It's easy to criticize religion. It's an entirely different thing to offer thought-provoking insights of your own religious practice from the trenches. Deep inside the muck and the mire of human existence is where the gospel first gave light and the religious impulse was born anew—one that would care for widows and orphans in their distress and spark a living faith in a living God. Greg Paul lights up the dark realities of our “post religious” talk with the hope of a religion that matters in real life to real people, right now.
Walter Brueggemann

Walter Brueggemann

Profesor of Old Testament, Columbia Seminary
In this book, Greg Paul speaks an urgently contemporary word about the church. His pages teem with testimony of gospel obedience that lives in the real world, that moves in ways of mercy, compassion, and justice, and that heals and transforms. He has rich, concrete, compelling tales to tell about real people living out gospel lives. His book is a treasure-house of evidence that there is another way that need not yield to “bad religion.” We will not want to miss out on this rich testimony!
Kent Annan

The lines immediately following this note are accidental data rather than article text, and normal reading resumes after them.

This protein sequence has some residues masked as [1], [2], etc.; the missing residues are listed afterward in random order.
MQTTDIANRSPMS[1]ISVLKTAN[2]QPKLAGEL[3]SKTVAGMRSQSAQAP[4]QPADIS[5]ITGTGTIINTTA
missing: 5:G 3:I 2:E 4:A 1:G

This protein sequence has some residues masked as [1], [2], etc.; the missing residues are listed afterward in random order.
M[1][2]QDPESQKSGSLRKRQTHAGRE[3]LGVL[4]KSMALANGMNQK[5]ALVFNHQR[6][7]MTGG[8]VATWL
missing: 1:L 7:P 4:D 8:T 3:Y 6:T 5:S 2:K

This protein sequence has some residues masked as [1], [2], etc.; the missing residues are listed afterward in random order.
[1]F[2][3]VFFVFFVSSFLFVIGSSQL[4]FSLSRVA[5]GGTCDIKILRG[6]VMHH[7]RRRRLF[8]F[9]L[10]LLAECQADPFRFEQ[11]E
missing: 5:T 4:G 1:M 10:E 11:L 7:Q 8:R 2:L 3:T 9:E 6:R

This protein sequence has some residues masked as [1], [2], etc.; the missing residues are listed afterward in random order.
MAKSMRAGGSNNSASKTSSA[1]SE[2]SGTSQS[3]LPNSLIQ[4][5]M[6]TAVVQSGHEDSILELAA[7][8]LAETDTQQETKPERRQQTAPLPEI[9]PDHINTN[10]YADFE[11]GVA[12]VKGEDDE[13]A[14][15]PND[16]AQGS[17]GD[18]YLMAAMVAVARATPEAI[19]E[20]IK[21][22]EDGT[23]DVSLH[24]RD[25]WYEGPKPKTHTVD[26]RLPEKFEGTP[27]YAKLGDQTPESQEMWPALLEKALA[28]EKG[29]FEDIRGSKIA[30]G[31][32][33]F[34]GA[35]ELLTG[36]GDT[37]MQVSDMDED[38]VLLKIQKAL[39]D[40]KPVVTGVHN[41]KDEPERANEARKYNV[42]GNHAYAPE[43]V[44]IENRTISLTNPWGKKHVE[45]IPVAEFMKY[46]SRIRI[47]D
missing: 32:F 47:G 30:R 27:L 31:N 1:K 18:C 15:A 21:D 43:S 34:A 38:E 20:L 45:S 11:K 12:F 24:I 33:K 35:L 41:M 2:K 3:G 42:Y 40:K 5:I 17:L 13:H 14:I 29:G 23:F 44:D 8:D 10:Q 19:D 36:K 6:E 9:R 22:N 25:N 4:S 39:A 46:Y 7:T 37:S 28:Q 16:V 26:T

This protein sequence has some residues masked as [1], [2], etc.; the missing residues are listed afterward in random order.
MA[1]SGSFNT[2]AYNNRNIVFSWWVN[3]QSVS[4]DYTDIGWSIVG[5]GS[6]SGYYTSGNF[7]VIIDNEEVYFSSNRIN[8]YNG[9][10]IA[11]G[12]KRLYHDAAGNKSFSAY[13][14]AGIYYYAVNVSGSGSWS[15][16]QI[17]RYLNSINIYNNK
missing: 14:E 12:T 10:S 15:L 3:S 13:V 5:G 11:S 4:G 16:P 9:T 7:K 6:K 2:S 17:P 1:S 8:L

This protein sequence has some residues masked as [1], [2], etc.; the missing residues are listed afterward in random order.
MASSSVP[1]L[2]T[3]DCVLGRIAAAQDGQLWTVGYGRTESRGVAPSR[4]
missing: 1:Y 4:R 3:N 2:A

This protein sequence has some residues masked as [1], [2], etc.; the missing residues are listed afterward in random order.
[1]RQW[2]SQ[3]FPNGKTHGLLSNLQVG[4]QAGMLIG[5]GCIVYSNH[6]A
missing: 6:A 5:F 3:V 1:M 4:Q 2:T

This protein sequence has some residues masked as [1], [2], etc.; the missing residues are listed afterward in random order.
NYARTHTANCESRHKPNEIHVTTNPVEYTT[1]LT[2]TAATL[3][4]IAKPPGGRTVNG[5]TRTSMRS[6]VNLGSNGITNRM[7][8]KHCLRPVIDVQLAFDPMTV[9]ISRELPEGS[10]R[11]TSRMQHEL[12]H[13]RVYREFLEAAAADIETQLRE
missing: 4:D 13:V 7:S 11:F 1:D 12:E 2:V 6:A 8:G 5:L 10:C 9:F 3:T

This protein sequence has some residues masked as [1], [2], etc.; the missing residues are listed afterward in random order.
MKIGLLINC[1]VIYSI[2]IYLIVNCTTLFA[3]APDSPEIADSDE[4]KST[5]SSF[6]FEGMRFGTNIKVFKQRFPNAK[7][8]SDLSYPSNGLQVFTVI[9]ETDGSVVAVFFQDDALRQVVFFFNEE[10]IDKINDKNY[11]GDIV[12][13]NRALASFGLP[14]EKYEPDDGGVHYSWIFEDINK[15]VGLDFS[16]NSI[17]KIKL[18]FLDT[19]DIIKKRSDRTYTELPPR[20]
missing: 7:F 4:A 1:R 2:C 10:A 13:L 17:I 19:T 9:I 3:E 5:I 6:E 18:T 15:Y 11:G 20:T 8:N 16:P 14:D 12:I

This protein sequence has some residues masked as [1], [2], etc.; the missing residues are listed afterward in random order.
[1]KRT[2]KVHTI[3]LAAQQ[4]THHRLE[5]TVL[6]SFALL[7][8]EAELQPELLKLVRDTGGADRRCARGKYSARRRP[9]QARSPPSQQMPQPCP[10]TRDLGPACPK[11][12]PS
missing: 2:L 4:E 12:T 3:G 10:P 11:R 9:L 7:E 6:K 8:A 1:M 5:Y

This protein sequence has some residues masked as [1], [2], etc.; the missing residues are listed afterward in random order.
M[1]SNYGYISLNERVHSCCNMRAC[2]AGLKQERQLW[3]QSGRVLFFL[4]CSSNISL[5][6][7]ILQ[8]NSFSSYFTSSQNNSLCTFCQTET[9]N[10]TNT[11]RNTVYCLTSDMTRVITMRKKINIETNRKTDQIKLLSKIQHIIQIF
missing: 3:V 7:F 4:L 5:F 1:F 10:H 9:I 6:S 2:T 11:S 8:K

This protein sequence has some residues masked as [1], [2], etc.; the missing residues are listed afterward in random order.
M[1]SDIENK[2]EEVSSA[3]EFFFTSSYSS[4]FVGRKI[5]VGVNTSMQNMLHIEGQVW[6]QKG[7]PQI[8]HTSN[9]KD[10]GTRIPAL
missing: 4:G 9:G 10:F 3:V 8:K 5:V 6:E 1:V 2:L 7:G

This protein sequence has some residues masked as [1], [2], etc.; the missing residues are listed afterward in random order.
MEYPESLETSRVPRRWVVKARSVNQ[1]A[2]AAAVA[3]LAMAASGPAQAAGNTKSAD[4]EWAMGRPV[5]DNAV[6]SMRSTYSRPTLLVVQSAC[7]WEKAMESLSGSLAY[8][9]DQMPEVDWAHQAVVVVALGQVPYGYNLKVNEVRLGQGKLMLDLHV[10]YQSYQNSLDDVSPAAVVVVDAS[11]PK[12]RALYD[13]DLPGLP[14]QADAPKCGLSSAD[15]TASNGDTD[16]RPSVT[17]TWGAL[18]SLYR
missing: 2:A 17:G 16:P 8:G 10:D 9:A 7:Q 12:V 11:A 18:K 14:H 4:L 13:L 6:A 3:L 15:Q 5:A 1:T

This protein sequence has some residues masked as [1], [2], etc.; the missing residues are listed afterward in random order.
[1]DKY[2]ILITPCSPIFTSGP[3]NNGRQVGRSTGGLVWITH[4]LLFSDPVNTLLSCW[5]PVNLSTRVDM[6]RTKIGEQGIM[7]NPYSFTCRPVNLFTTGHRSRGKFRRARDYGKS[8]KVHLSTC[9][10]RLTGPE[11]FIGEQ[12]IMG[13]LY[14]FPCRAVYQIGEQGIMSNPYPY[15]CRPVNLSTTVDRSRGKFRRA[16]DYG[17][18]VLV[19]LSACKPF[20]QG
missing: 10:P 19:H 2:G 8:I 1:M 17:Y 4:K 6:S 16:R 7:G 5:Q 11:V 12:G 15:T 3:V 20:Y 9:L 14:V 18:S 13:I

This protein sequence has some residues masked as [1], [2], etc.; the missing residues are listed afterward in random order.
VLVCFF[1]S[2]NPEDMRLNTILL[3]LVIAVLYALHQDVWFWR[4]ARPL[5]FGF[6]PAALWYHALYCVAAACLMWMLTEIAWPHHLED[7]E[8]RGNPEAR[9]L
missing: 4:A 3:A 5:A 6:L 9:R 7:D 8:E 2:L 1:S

Kent Annan

Author of Slow Kingdom Coming
I highly recommend that you read Resurrecting Religion for these reasons: stories that will move and inspire you; insight that is wise and practical; writing that is vivid and lucid; a guide (Greg) whom you’ll enjoy spending time with and who has lived this story with integrity by grace; and, finally, because this book will give you a vision for more faithfully loving your neighbors in response to our common prayer that God’s kingdom will come on earth as in heaven.
Steve Bell

Steve Bell

Singer, Songwriter
The author's central premise, that "true religion" is vital for the life and salvation of the world, is backed by an experiential authority that is uncomfortably hard to dismiss. Particularly, reading the book of James through the lens of the Beatitudes is a lesson I'll not soon forget. This is a timely and important book.
Steve Wiens

Steve Wiens

Pastor & Author of Beginnings and Whole
“True religion,” writes Greg Paul, “is to faith what voice is to a thought. It puts flesh on the bones of faith.” This book describes the gritty intersection between incarnational theology and integrated spirituality. With raw vulnerability and buckets full of hope, Greg Paul will restore your faith in the church.
Aaron Graham

Aaron Graham

Lead Pastor, The District Church
Resurrecting Religion will inspire you to live out the biblical call to justice and Jesus' teachings from the Sermon on the Mount. In a world that continues to create distance between the rich and poor, Greg's book teaches us the importance and power of having close relationships with those living on the margins of society.